Summary: Former Microsoft employee announces that Canonical will send Ubuntu users to Microsoft’s datacentres and herein we explain why it’s a big mistake that will alienate users
MANY readers have heard the news by now. It’s even in the front page of Slashdot. The short story is that Ubuntu will channel users towards Microsoft’s datacentre, via Yahoo! (bar EU approval for the search deal). “15 days of lost time,” calls it a reader of ours citing this comment. “Not that more than a single digit percent will change any default settings,” he adds, but the numbers cited there are US-only search numbers (thus incorrect) and Fedora claims 20 million installations.
My first reaction to this news goes almost a day back when Alan Pope (Popey from Ubuntu) announced the news:
Those of you testing out the development version of Ubuntu Lucid should notice a change in Firefox very soon. The default search provider for new installations of Ubuntu Lucid (10.04) and upgrades will be Yahoo! and not Google. Canonical have struck a revenue sharing deal with Yahoo! which generates income for the company. This revenue should help pay the wages of Ubuntu Developers employed by Canonical, and support the infrastructure required to develop and build the distribution.
It is worth noting that announcing this on behalf of Canonical was Rick Spencer, who came to Canonical from Microsoft. We warned about him before because the suggestion to remove GIMP from Ubuntu (under the excuse that a Mono program would replace it) came from him too. It was a grave mistake [1, 2, 3, 4] — a decision that most Ubuntu users are opposed to, based on a big poll at Ubuntu Forums.
I told Popey: ‘But Yahoo! is going to redirect to the convicted monopoly that called Ubuntu “cancer”‘
Popey then told me: ‘Deep irony if their dollars pay Ubuntu developers.’
“What Ubuntu has done is cut off funding to Mozilla to go into there own pockets, so damaging the upstream.”
–OiaohmIf Microsoft is funding Ubuntu developers, then they are becoming what Microsoft called “pawns in the battle” (in the battle against Google in this case).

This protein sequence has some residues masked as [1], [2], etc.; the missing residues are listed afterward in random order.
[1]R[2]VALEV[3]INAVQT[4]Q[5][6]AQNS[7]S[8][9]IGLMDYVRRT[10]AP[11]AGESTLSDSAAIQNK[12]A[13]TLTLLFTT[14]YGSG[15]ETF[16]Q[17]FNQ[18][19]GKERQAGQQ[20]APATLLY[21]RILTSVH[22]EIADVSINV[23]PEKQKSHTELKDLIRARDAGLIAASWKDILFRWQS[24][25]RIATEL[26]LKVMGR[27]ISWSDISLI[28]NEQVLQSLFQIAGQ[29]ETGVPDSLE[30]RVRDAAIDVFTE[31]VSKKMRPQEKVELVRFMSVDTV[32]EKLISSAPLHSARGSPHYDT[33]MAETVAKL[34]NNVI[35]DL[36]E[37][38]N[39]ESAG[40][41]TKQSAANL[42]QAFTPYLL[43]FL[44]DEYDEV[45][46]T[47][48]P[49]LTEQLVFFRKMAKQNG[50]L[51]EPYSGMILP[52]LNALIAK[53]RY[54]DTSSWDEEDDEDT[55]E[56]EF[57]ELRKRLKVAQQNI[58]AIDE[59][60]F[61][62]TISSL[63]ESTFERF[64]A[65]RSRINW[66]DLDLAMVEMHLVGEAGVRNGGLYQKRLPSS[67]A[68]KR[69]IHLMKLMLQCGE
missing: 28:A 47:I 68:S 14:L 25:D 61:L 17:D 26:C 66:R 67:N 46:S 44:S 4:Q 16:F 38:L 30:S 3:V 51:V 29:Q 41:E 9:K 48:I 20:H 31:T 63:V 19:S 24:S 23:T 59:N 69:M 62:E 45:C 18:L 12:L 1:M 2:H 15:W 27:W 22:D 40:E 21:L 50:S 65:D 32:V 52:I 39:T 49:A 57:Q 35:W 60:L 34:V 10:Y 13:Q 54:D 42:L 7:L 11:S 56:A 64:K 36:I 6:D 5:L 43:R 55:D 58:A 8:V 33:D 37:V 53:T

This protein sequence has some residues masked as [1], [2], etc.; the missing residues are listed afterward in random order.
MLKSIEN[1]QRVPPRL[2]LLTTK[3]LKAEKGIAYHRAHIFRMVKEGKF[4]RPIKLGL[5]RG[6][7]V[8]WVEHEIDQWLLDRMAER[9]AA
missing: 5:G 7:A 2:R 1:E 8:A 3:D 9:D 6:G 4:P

“Yahoo is Bingo in disguise,” said our Hungarian reader MinceR. Our reader Kecskebak (also from Hungary) was more blunt. He wrote: “Well, seeing as Yahoo! has done a deal with Bing it’s Bing by proxy. Shuttlecock – say Bing!”
Mozilla makes money when it is Google in the search bar, so the old way (Firefox defaults) supported both Mozilla and Google, not Ubuntu and Microsoft.
Our reader Oiaohm wrote: “Ubuntu is getting more criminal. What Ubuntu has done is cut off funding to Mozilla to go into there own pockets, so damaging the upstream. Really it shows how much respect Ubuntu has for the open source world. None. Really it would not matter who they changed the search company to. I hope Mozilla hits Ubuntu for trademark infringement. Altering the search provider cutting of money normally pisses Mozilla off.”
It is Ubuntu's crisis of democracy as Novell’s Banshee is still being promoted for Ubuntu by some people, despite the obvious problem with Microsoft's community promise (Banshee uses excluded components [1, 2, 3, 4]).
Another thing that Ubuntu is doing right now (which is quite benign in comparison) is development of Ubuntu One for Windows. That’s fine, it’s a very separate project constructed for other reasons, but a lot of people missed the news.
“Could Ubuntu maybe retract or withdraw this deal?”All the above was discussed in great length in our IRC channel since yesterday (starting here). We are still talking about it today. We think it is not worth making a huge scene out of it because it was discussed in IRC for hours (with Jono Bacon included) and clarified to the extent possible. It was never clearly insinuated that malicious intent led to such a deal, but Ubuntu is supporting Microsoft without saying so. Linspire signed such a search deal with Microsoft as part of the 2007 patent deal, sending their customers to essentially enrich Microsoft and share data with the company that’s almost alone in viciously attacking those very same users (or at least their operating system of choice). Could Ubuntu maybe retract or withdraw this deal? We sure hope so.
What do users think of the possibility that many (if not most) GNU/Linux users are to be redirected for Microsoft to spy on their search habits (and gather statistics/intelligence on the competition), not to mention that it would give them GNU/Linux-hostile search results (Bong [sic] is doctored for built-in bias, including thin and mostly negative results on the subject of GNU/Linux).
Verizon’s recent search deal with Microsoft shows that not giving users what they want simply makes them angry. This would not be smart for Ubuntu to do, either. Many people come to Ubuntu in order to escape Microsoft and even Firefox for Windows uses Google by default. This is a bizarre reversal of role. █
“Gathering intelligence on enemy activities is critical to the success of the Slog.”
–Microsoft, internal document